__FILE__, __LINE__, cudaGetErrorString( err) );      \
        exit(EXIT_FAILURE);                                           \
    }                                                                 \
} while (0)

Sorry that was not clear, the invalid argument errors are still there. I’ll look at it with a fresh head tomorrow.

I’ve added the macro to the C++ wrapper file that launches the kernel (see summer.cu on the github).
The output is…I guess the same thing but it just terminates now instead of continuing:

Device Number: 0
Device name: GeForce GTX 780
Compute Capability: 3.5
asyncEngineCount: 1
Total Global Memory (kB): 6442254
Max Device Memory Pitch (kB): 2147483
Max Grid Size (2147483647, 65535, 65535)
Max Block Size (1024, 1024, 64)

Device Number: 1
Device name: GeForce GTX 780
Compute Capability: 3.5
asyncEngineCount: 1
Total Global Memory (kB): 6438977
Max Device Memory Pitch (kB): 2147483
Max Grid Size (2147483647, 65535, 65535)
Max Block Size (1024, 1024, 64)

Total Input Size: 100.000 (MB), GPU Size: 100.000 (MB),     Compute Chunk: 10.000 (MB), Total Array Size: 25000000, GPU Array Size: 25000000
Generating random number sets...

Number sets complete.

N Chunks: 10, Chunk Buffer Size: 10000000 (B)
Cuda error in file 'summer.cu' in line 65 : invalid argument.

The line 65 of the code is the actual kernel launch:

Summer<<<grid, blocks>>>(input_one_d, intput_two_d, output_d);

which doesn’t make any sense as it matches the definition of the kernel (see right above it). Does this maybe have something to do with my grid/block size? here is their definition:

dim3 grid(n_chunk);
  dim3 blocks(1);

where n_chunk is something like 5 000 000 +/- 1 order of magnitude. As far as I understand the spec, this should be ok (if not wasteful re: the block size = 1).

Check whether the launch configuration is violating any of the maximum settings in force for your target architecture. These are documented in an appendix of the programming guide.

Check whether the launch configuration is violating any of the maximum settings in force for your target architecture. These are documented in an appendix of the programming guide.

n_chunk of 5,000,000 will only work for

dim3 grid(n_chunk)

if you have a cc3.0+ device and are compiling for a cc3.0+ architecture.

Yep, pretty sure all of the above is satisfied, see the relevant system info from my program:

Compute Capability: 3.5
Max Grid Size (2147483647, 65535, 65535)

For sure I don’t have a grid size of 2 billion, I wouldn’t able to fit 2x3 = 6 billion floats (24 GB) on my DRAM, let alone a single video card.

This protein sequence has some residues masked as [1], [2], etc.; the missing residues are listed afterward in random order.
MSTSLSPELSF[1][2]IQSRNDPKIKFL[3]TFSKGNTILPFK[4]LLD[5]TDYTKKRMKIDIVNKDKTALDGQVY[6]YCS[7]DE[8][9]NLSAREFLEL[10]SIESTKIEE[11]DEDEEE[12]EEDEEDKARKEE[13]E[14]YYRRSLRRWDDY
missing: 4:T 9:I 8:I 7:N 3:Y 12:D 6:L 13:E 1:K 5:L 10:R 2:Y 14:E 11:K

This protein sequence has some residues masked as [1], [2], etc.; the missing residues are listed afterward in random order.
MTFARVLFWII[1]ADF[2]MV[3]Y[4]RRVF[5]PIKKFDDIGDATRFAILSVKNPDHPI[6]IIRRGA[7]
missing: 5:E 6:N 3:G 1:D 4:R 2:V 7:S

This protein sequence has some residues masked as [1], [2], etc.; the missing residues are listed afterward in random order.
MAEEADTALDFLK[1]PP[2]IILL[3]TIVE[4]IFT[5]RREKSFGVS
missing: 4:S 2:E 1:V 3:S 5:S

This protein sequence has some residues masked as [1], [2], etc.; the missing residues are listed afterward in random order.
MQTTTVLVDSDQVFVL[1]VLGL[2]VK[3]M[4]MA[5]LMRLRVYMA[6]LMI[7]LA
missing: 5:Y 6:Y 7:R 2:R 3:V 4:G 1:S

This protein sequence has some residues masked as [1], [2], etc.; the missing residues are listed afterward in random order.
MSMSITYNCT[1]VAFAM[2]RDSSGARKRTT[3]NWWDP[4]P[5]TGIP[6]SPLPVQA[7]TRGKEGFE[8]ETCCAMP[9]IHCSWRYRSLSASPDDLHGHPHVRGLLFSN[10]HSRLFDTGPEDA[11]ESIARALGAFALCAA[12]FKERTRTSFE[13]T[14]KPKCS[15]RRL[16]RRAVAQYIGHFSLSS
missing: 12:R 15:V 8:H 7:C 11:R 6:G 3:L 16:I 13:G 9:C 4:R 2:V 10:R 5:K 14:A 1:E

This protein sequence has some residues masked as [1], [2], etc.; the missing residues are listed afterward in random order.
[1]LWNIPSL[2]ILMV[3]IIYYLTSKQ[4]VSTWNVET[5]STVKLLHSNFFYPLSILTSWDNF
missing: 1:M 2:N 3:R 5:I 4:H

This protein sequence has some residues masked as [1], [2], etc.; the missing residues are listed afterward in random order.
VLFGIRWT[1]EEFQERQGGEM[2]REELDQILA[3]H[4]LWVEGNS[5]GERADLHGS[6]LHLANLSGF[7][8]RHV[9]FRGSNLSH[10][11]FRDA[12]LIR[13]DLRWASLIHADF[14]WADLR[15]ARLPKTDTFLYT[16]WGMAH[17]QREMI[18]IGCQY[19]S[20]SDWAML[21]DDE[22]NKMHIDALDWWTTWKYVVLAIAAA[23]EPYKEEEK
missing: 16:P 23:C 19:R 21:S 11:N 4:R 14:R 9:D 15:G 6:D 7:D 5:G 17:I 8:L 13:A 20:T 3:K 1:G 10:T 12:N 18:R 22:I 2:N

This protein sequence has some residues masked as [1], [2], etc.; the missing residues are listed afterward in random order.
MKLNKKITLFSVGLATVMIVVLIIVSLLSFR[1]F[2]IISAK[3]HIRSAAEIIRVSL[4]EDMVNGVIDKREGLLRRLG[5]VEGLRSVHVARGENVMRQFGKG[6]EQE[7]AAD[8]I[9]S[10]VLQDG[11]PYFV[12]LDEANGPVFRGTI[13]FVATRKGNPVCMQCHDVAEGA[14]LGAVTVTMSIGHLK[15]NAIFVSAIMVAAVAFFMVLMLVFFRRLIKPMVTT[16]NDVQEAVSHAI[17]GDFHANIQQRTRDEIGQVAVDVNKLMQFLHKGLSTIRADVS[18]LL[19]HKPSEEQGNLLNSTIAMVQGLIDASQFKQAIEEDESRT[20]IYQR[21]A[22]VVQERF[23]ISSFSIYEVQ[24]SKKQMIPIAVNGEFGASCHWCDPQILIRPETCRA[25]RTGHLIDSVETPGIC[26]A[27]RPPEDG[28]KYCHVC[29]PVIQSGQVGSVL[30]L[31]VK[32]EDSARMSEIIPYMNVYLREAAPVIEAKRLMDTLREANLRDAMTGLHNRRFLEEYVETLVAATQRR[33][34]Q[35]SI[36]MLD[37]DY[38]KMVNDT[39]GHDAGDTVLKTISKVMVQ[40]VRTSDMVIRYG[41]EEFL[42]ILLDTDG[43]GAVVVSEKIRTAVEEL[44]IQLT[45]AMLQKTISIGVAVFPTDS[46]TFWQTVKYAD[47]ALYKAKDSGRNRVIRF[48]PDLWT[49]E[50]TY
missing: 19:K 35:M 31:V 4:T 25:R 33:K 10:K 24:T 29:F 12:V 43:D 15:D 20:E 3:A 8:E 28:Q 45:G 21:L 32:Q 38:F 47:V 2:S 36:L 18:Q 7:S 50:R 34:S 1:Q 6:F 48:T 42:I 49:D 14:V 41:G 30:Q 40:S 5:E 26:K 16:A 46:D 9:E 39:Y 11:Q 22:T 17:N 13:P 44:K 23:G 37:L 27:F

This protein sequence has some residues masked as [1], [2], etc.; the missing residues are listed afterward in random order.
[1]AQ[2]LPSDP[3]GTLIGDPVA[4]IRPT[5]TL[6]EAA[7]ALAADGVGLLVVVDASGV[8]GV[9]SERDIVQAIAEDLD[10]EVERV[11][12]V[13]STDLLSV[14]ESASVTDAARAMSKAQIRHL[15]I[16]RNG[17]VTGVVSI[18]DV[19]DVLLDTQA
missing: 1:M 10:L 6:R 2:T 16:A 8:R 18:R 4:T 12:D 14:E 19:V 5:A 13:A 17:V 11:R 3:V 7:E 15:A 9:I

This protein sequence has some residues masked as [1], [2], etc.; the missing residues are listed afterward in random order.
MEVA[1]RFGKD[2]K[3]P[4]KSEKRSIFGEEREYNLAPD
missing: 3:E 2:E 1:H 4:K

EDIT: the “compiling for architecture” comment is interesting, sorry I glossed over it initially, how can I tell which I’m compiling for? Is that some sort of argument for nvcc?

Recent versions of nvcc default to building code for sm_20. Use the -arch flag to specify the architecture you are building for. In your case -arch=sm_30

That should fix your error. I pulled your program code, reduced the sizes to make it work on sm_21, added missing header files includes (,) and it seems to work fine:

Device Number: 0
Device name: Quadro 2000
Compute Capability: 2.1
asyncEngineCount: 1
Total Global Memory (kB): 1073741
Max Device Memory Pitch (kB): 2147483
Max Grid Size (65535, 65535, 65535)
Max Block Size (1024, 1024, 64)

Total Input Size: 1.000 (MB), GPU Size: 1.000 (MB)
Generating random number sets...

Number sets complete.

N Chunks: 4, Chunk Buffer Size: 250000 (B)
runSummer::grid=62500 x 1 x 1
runSummer::block=1 x 1 x 1
runSummer::grid=62500 x 1 x 1
runSummer::block=1 x 1 x 1
runSummer::grid=62500 x 1 x 1
runSummer::block=1 x 1 x 1
runSummer::grid=62500 x 1 x 1
runSummer::block=1 x 1 x 1
100.00% complete
Testing 20 random entries for correctness...
Entry 192054 -> 0.9278 + 0.2517 = 1.1795 ? 1.1795
Entry 119128 -> 0.3781 + 0.5501 = 0.9281 ? 0.9281
Entry 166073 -> 0.4864 + 0.4082 = 0.8946 ? 0.8946
Entry 175510 -> 0.7432 + 0.0036 = 0.7468 ? 0.7468
Entry 122007 -> 0.9454 + 0.3346 = 1.2799 ? 1.2799
Entry 203302 -> 0.5624 + 0.9980 = 1.5604 ? 1.5604
Entry 183613 -> 0.4170 + 0.7181 = 1.1351 ? 1.1351
Entry 121812 -> 0.0588 + 0.5763 = 0.6351 ? 0.6351
Entry 230593 -> 0.4287 + 0.2361 = 0.6648 ? 0.6648
Entry 26890 -> 0.0997 + 0.3194 = 0.4191 ? 0.4191
Entry 15176 -> 0.7963 + 0.6500 = 1.4463 ? 1.4463
Entry 140588 -> 0.1486 + 0.8387 = 0.9873 ? 0.9873
Entry 178940 -> 0.3894 + 0.9112 = 1.3006 ? 1.3006
Entry 227056 -> 0.1626 + 0.6090 = 0.7716 ? 0.7716
Entry 102187 -> 0.1270 + 0.7193 = 0.8463 ? 0.8463
Entry 214186 -> 0.0211 + 0.9344 = 0.9555 ? 0.9555
Entry 32708 -> 0.2255 + 0.3087 = 0.5343 ? 0.5343
Entry 180679 -> 0.4879 + 0.3965 = 0.8843 ? 0.8843
Entry 27957 -> 0.8918 + 0.1961 = 1.0879 ? 1.0879
Entry 93559 -> 0.4254 + 0.2029 = 0.6283 ? 0.6283

Yes! Amazing, thank you. This is something I was completely unaware of…

To conclude: My grid size was unsupported by the compute architecture I was compiling for (2.0). I needed to specify compilation for the compute architecture of my card. Perhaps I will change the makefile to run some script first and figure out what the compute level of the target devices is, or just make a note for people to modify it accordingly for their own purpose.

I would suggest building a fat binary, which is standard practice for code that needs to run on GPUs of various different architectures. A fat binary embeds machine code (SASS) for any architecture you plan to support, along with PTX code for the latest shipping architecture, that can be JIT compiled on future GPU architectures. Look at the description of the -gencode switch of nvcc how to do that.

In general, when code targeted at older architectures is JIT-compiled on newer ones most restrictions of the original target architecture are still in force. In other words, the code behaves much as if it were running on a GPU of the originally specified target architecture. In this case the code was compiled for sm_20 (by default) and when running on sm_30 the sm_20 restrictions on grid size were in force.